'The Chosen' season 4 'most intense, mature and challenging' yet, says Jonathan Roumie

Season Four of 'The Chosen'
Season Four of "The Chosen" | Lionsgate

LOS ANGELES — As the latest season of the biblical drama “The Chosen” nears its debut in theaters, viewers should be prepared to witness Jesus experience some of the hardest parts of His earthly ministry — losing loved ones and experiencing increased persecution, not just from the Romans, but from His own people. 

It is, according to Jonathan Roumie, the actor who plays Jesus, "by far, the most intense and mature and challenging season" yet.

"Not just for me, but I think for everybody on the cast and crew,” Roumie told The Christian Post. “But I think what we created is going to be pretty beautiful.”

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“The Chosen” season 4 (episodes 1-3) hits theaters Feb. 1, with episodes 4-6 playing in theaters Feb. 15 and episodes 7-8 debuting Feb. 29. It marks the first time that the full season of a television streaming series has debuted nationwide at the cinema.

Directed by Dallas Jenkins and distributed by Lionsgate, "The Chosen" is the first-ever multi-season show about the life of Jesus Christ and His followers. Set in first century Galilee and Judaea, the series stars Roumie, Shahar Isaac, Paras Patel, Elizabeth Tabish and others.

While previous seasons of “The Chosen” have focused on Jesus’ early ministry years and teachings, including some of His most well-known parables and miracles, season 4 depicts the Son of God as a “man of sorrows” and "acquainted with grief" as the story builds toward His crucifixion. 

Because the Bible often doesn't delve deeply into the moments of hardship in Jesus' life and ministry, Roumie said that to embody Jesus’ painful experiences, he turned to prayer and sought to infuse as much of his own humanity as possible into the character. 

“I just had to really put it all to prayer and inform as much of my own humanity as was scripted in the page and hope that that kind of gets in the ballpark of what Jesus may have felt during these moments,” the 49-year-old actor said. 

Like previous seasons of “The Chosen,” season 4 delves into the backstories and lives of Jesus’ disciples and friends, including Peter, Mary Magdalene, Big James, Matthew and Judas. 

As His disciples grapple with what, exactly, it means to be a follower of Jesus, the show depicts how Christ calls them to complete surrender — a theme Roumie said will resonate with viewers today. The actor emphasized that following Jesus doesn't guarantee an easy life, a common misconception among some of His followers.

“I think people thought He might have just been like, ‘OK, the Romans are gone, the bad Pharisees are gone. It's just us, life is great,’” Romie said. “No, it's the opposite. 'There's going to be more and more of those people, but if you've got me, you're going to get through it.’ Keeping you focused on Him is what allows them to get through all of it.”

“I think ultimately, that points back to our need as humans to surrender and to trust God,” the actor added. “And that’s what Jesus is asking of … His disciples and what He asks of believers today: ‘You’ve got to trust me, no matter how hard this is going to get. Know that I've got it under control, that I am the Way the Truth and the Life.’ That’s a hard thing to put into practice, to make a daily part of our lives. That's a challenge for us today just as much as it was 2,000 years ago.”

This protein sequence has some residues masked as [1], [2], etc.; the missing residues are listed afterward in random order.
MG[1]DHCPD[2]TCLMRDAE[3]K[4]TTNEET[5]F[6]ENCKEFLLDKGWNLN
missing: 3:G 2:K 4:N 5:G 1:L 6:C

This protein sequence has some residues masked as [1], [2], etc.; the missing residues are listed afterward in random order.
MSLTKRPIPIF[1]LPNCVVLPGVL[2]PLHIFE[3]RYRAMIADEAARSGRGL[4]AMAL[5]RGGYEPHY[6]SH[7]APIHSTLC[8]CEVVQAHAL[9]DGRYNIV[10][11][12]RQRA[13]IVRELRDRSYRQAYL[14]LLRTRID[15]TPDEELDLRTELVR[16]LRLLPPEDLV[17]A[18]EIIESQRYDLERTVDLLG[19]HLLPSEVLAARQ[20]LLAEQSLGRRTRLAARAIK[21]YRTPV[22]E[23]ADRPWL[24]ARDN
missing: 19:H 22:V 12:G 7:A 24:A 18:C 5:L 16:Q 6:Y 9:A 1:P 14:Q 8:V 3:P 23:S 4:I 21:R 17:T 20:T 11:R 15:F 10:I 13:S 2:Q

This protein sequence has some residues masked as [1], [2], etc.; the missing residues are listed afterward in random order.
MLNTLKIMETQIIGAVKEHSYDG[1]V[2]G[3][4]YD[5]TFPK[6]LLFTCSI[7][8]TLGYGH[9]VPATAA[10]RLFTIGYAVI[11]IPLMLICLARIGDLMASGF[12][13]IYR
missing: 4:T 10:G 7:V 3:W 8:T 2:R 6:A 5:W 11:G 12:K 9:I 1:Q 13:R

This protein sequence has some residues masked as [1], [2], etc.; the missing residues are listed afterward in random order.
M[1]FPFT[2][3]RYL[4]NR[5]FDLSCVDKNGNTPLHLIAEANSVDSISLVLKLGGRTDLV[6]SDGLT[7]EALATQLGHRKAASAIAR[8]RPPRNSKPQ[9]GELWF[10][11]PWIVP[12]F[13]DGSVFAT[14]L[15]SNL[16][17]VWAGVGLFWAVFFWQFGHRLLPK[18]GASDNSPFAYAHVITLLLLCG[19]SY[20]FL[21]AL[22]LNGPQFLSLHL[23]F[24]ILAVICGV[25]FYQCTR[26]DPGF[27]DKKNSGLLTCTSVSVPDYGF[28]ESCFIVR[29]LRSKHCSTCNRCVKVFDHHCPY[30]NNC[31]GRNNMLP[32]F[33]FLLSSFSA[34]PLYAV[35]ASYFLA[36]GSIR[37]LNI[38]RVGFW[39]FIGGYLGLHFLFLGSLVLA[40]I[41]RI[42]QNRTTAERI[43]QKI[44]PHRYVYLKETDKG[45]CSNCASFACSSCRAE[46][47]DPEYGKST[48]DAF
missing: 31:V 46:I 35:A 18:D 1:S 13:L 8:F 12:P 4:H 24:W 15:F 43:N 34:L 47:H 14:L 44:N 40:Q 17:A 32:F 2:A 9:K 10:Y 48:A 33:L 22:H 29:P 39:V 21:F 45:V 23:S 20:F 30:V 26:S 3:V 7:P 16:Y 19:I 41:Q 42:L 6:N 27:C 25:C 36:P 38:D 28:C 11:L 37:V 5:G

"The journey of 'The Chosen' began back in 2017 as a pioneering crowdfunded project. Since then, it has evolved into a global phenomenon, captivating 110 million viewers across 175 countries. Series creators have voiced a commitment to employing meticulous attention to historical and biblical accuracy, garnering praise from religious leaders, theologians and scholars alike. 

For Roumie, playing Jesus for over half of a decade has brought personal transformation; the man he was before “The Chosen,” he said, is “night and day” from who he is today. 

“My heart wants different things,” he said. “My heart seeks God in all of my endeavors, at every moment of the day. It did, maybe most of the time prior. But I think once you really convert your heart for Christ, He just wants more of you and you want to give Him more of yourself and do His will, because your life just gets better and better as you follow Him.

“Even the stuff that makes life really difficult, you process it differently, you embrace it differently,” he added. “And I think if people got into the habit of offering their own suffering and trials that they experienced in their lives in communion with Christ's suffering and the trials He went through, it immediately lightens the load, and it then sanctifies that personal suffering that we go through and uses it for a purpose to Him.”


Roumie said he hopes the upcoming season of “The Chosen” challenges viewers to reflect on their faith and resilience in the face of adversity — a path Jesus’ disciples walked as they journeyed alongside the Savior. 

“If they're surrendering to the idea of resisting, I think turning the other cheek is something that we really get out of season 4, and walking a mile in somebody else's shoes while going the extra mile,” he reflected.

“I think it's contrarian to what [the disciples] would have normally expected, but I think it then builds this sense of compassion that they're going to need for the rest of their fellow man as they go through all the trials that are going to be coming their way, as they mature in their leadership once Jesus is no longer with them. They are now being taught the ground rules for how to become ministers and leaders of the faith and perpetuators of the faith.”

Watch the trailer for season 4 of "The Chosen" below.

Leah M. Klett is a reporter for The Christian Post. She can be reached at:

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